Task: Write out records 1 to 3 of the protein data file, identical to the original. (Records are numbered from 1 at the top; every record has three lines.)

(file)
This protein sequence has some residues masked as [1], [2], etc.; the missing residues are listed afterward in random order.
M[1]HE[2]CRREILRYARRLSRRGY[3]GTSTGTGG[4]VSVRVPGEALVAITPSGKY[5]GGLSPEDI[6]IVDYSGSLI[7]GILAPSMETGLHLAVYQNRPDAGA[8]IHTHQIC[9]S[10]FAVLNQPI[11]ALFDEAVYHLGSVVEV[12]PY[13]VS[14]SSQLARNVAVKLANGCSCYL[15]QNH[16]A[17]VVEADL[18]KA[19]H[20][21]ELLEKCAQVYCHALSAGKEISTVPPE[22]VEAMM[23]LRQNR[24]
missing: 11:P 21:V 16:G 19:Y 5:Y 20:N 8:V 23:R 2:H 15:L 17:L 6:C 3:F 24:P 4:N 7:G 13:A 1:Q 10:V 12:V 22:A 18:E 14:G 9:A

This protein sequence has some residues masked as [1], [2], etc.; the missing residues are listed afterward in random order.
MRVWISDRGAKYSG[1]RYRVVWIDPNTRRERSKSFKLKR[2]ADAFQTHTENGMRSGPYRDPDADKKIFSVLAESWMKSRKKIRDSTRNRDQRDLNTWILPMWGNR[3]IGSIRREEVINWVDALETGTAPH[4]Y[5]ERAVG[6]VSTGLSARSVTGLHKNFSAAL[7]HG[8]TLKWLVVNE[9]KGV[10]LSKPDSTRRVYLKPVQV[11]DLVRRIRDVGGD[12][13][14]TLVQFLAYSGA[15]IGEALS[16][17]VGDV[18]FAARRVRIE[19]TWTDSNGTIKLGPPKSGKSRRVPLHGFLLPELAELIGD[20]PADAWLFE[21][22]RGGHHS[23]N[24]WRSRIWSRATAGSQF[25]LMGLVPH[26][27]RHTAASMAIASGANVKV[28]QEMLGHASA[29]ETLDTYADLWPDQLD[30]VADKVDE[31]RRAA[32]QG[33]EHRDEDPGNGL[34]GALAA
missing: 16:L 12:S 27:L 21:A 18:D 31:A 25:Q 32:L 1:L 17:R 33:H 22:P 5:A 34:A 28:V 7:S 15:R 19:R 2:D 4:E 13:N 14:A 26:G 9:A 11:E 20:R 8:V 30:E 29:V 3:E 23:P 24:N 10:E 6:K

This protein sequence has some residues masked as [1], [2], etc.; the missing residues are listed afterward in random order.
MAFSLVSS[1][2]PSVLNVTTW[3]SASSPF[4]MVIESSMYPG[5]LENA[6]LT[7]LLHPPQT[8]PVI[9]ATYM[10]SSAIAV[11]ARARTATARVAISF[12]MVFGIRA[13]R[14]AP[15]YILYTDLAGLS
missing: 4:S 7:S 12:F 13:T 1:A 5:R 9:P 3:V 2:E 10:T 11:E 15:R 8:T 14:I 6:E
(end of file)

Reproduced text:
This protein sequence has some residues masked as [1], [2], etc.; the missing residues are listed afterward in random order.
M[1]HE[2]CRREILRYARRLSRRGY[3]GTSTGTGG[4]VSVRVPGEALVAITPSGKY[5]GGLSPEDI[6]IVDYSGSLI[7]GILAPSMETGLHLAVYQNRPDAGA[8]IHTHQIC[9]S[10]FAVLNQPI[11]ALFDEAVYHLGSVVEV[12]PY[13]VS[14]SSQLARNVAVKLANGCSCYL[15]QNH[16]A[17]VVEADL[18]KA[19]H[20][21]ELLEKCAQVYCHALSAGKEISTVPPE[22]VEAMM[23]LRQNR[24]
missing: 11:P 21:V 16:G 19:Y 5:Y 20:N 8:V 23:R 2:H 15:L 17:L 6:C 3:F 24:P 4:N 7:G 13:A 1:Q 10:V 12:V 22:A 18:E 14:G 9:A

This protein sequence has some residues masked as [1], [2], etc.; the missing residues are listed afterward in random order.
MRVWISDRGAKYSG[1]RYRVVWIDPNTRRERSKSFKLKR[2]ADAFQTHTENGMRSGPYRDPDADKKIFSVLAESWMKSRKKIRDSTRNRDQRDLNTWILPMWGNR[3]IGSIRREEVINWVDALETGTAPH[4]Y[5]ERAVG[6]VSTGLSARSVTGLHKNFSAAL[7]HG[8]TLKWLVVNE[9]KGV[10]LSKPDSTRRVYLKPVQV[11]DLVRRIRDVGGD[12][13][14]TLVQFLAYSGA[15]IGEALS[16][17]VGDV[18]FAARRVRIE[19]TWTDSNGTIKLGPPKSGKSRRVPLHGFLLPELAELIGD[20]PADAWLFE[21][22]RGGHHS[23]N[24]WRSRIWSRATAGSQF[25]LMGLVPH[26][27]RHTAASMAIASGANVKV[28]QEMLGHASA[29]ETLDTYADLWPDQLD[30]VADKVDE[31]RRAA[32]QG[33]EHRDEDPGNGL[34]GALAA
missing: 16:L 12:S 27:L 21:A 18:D 31:A 25:Q 32:L 1:L 17:R 33:H 22:P 5:A 34:A 28:V 7:S 15:R 19:R 2:D 4:E 13:N 14:A 26:G 9:A 11:E 20:R 8:V 30:E 29:V 3:E 23:P 24:N 10:E 6:K

This protein sequence has some residues masked as [1], [2], etc.; the missing residues are listed afterward in random order.
MAFSLVSS[1][2]PSVLNVTTW[3]SASSPF[4]MVIESSMYPG[5]LENA[6]LT[7]LLHPPQT[8]PVI[9]ATYM[10]SSAIAV[11]ARARTATARVAISF[12]MVFGIRA[13]R[14]AP[15]YILYTDLAGLS
missing: 4:S 7:S 12:F 13:T 1:A 5:R 9:P 3:V 2:E 10:T 11:E 15:R 8:T 14:I 6:E